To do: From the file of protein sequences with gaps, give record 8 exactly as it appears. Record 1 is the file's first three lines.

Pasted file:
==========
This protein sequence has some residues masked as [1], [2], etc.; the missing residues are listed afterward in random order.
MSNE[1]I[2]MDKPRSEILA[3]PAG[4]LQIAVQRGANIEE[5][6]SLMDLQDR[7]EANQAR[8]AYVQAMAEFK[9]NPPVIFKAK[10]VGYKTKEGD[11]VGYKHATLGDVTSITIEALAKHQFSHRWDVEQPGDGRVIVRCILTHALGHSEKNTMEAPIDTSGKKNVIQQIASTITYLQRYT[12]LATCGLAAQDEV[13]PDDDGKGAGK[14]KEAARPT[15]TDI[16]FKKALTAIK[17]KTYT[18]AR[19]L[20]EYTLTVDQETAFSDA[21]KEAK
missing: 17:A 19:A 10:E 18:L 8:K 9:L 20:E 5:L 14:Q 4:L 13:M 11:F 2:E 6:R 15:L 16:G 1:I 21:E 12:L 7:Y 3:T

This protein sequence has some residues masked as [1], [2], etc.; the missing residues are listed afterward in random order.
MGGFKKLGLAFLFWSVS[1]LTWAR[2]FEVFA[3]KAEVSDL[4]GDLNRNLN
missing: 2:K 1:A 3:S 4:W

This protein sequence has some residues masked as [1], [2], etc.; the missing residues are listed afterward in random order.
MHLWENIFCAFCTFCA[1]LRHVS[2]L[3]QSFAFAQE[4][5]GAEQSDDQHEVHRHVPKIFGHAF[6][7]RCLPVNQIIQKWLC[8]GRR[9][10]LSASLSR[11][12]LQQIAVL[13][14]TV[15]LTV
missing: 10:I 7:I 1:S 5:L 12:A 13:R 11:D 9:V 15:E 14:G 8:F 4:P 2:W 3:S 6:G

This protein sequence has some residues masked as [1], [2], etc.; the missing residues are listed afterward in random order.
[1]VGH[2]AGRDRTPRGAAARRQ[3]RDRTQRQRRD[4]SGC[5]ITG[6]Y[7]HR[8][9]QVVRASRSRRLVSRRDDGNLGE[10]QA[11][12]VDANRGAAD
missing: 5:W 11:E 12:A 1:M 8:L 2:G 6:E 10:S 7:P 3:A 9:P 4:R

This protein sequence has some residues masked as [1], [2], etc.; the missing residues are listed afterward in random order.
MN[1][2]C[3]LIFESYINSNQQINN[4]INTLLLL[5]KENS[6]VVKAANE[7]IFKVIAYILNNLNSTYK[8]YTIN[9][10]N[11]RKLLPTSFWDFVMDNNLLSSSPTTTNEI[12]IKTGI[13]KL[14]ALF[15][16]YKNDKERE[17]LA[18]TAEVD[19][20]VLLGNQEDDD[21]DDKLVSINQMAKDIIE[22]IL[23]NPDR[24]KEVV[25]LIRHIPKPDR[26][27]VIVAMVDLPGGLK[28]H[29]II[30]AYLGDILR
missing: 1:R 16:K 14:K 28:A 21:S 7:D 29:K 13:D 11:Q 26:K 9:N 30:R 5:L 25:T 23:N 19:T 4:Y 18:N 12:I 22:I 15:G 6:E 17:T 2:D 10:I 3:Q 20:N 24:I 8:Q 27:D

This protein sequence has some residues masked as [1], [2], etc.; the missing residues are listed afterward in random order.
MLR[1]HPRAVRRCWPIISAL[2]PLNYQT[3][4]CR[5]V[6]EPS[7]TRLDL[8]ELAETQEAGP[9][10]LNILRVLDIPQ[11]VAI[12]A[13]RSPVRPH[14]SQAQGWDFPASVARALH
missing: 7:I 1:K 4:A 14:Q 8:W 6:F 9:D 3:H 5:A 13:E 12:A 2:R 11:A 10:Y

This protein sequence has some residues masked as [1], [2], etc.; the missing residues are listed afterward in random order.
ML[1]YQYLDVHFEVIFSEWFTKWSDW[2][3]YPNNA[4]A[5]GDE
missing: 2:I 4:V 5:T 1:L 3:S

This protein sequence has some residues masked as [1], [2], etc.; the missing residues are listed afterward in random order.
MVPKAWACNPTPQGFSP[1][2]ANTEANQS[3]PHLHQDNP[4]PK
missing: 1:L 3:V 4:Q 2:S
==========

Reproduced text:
This protein sequence has some residues masked as [1], [2], etc.; the missing residues are listed afterward in random order.
MVPKAWACNPTPQGFSP[1][2]ANTEANQS[3]PHLHQDNP[4]PK
missing: 1:L 3:V 4:Q 2:S